Around this time every year, I hear dealers and used vehicle managers acquiring additional inventory in anticipation of buyers with tax refunds looking to purchase used vehicles.
Every year, I caution against this practice for two reasons:
First, the stock-ups often result in pile-ups of aged vehicles. The retail sales dealers believe will arrive often don’t and, if they do, they’re less plentiful than you anticipated. Inevitably, used vehicle managers end up making drastic price cuts to find buyers, and the whole gamble doesn’t quite pay off.
Second, the stock-ups effectively amount to speculation. In most instances, there isn’t any clear-cut market data that would suggest imminent, incoming demand. Dealers and used vehicle managers are playing a hunch that isn’t justified by the facts at hand. In fact, I’ll often find the decision to stock up on inventory owes almost entirely to a memory of past tax seasons where the gamble paid off (even if, after working through the pile-up of aged or distressed vehicles, it really didn’t).
This year’s not much different, it seems.
Earlier this week, I spoke with a Midwestern used vehicle manager who’s worried about the 30-plus off-lease pick-up trucks his dealer decided to purchase to get ready for tax season. The manager seems to know something the dealer doesn’t—the Cost to Market ratios required to acquire the units will leave little, if any, front-end gross if/when the units sell.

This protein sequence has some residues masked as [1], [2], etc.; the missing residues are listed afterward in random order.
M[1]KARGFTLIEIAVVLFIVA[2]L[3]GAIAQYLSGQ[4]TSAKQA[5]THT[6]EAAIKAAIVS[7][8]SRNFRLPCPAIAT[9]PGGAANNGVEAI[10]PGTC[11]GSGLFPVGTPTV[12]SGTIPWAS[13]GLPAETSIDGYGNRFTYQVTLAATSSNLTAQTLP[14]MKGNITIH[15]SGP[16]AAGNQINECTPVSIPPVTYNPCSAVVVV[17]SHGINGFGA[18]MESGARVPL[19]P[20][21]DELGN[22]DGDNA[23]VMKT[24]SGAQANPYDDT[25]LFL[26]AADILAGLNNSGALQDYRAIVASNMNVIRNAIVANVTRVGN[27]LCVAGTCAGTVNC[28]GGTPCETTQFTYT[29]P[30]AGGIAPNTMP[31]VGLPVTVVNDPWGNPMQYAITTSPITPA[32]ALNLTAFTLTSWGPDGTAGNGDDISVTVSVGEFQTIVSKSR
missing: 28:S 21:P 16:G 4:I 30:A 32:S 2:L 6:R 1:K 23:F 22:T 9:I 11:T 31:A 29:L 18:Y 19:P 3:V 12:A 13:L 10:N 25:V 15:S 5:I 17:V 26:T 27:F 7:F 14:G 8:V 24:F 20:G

But there’s a new wrinkle this year that I don’t remember hearing about in recent years past. That is, the tax refunds that are supposed to drive used vehicle purchases aren’t what many taxpayers expect.
This week, articles in the Chicago Tribune and New York Times highlight how the average tax refund for 2018, so far, is smaller than the amounts taxpayers received in the past. The stories also discuss how some taxpayers, who previously received refunds every year, now owe sometimes significant sums to the Internal Revenue Service.
The disparity between what taxpayers expected to receive, and what they’ll get or need to pay, this year seems to owe to a lack of understanding of how the tax law changes in 2017 would play out—despite coverage back than that suggested taxpayers should at least revisit their deductions and withholding levels to avoid future surprises.
Whatever the case, it seems to me this year’s tax season carries a cloud that may rain on dealers and used vehicle managers who stocked up in anticipation of buyers flush with refunds looking to buy their vehicles.
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